It is a law, as it is part of the US Code, but there are no penalties listed as part of the statute, so there are no criminal implications to not following the statute.
The key words to understand in the statute are "should" and "may." Those do not mean "must." If the statute stated "must," then we can assume there would be a penalty mentioned.
The document to read, which covers all pertinent aspects of flag etiquette and suggested behavior during flag ceremonies and the pledge of allegiance (as well as legal history) is Federal Law Relating to Display and Associated Questions - usflag.pdf (my emphasis) :
The Flag Code does not prescribe any penalties for non-compliance nor
does it include enforcement provisions; rather the Code functions
simply as a guide to be voluntarily followed by civilians and civilan
The Federal Flag Code does not purport to cover all possible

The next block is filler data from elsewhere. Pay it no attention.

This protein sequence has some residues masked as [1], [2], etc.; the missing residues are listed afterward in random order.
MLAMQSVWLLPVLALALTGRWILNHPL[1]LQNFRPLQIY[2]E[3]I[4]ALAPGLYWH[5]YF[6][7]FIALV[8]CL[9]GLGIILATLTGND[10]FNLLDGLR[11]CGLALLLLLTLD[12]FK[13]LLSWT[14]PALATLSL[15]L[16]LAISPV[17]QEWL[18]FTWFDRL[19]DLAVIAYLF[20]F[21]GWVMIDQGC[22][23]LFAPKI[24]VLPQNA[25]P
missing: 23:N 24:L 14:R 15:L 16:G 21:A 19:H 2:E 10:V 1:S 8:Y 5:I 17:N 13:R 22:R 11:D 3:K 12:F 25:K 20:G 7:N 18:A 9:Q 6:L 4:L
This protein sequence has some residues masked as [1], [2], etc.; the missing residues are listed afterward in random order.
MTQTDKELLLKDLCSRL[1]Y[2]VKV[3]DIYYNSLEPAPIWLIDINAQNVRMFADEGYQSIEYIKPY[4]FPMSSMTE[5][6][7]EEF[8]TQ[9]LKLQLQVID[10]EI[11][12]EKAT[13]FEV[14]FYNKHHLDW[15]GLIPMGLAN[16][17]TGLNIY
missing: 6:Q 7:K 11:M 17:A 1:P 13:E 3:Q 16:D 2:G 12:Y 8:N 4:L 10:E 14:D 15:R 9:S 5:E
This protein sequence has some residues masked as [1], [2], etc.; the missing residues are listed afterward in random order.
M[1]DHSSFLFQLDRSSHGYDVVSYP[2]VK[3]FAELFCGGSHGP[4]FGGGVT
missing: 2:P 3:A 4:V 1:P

situations. Although the Code empowers the President of the United
States to alter, modify, repeal, or prescribe additional rules
regarding the flag, no federal agency has the authority to issue
“official” rulings legally binding on civilians or civilian groups.
Consequently, different interpretations of various provisions of
the Code may continue to be made. The Flag Code itself,
however, suggests a general rule by which practices involving the
flag may be fairly tested: “No disrespect should be shown to the
flag of the United States of America.” Therefore, actions not
specifically in the Code may be deemed acceptable as long as proper
respect is shown.
It's possible that bills may be passed by Congress or attempts made by presidential executive order (EO) to criminalize behavior related to flag etiquette, but if such laws or EOs became laws, they would conceivably need conflicts with the First Amendment settled by the courts.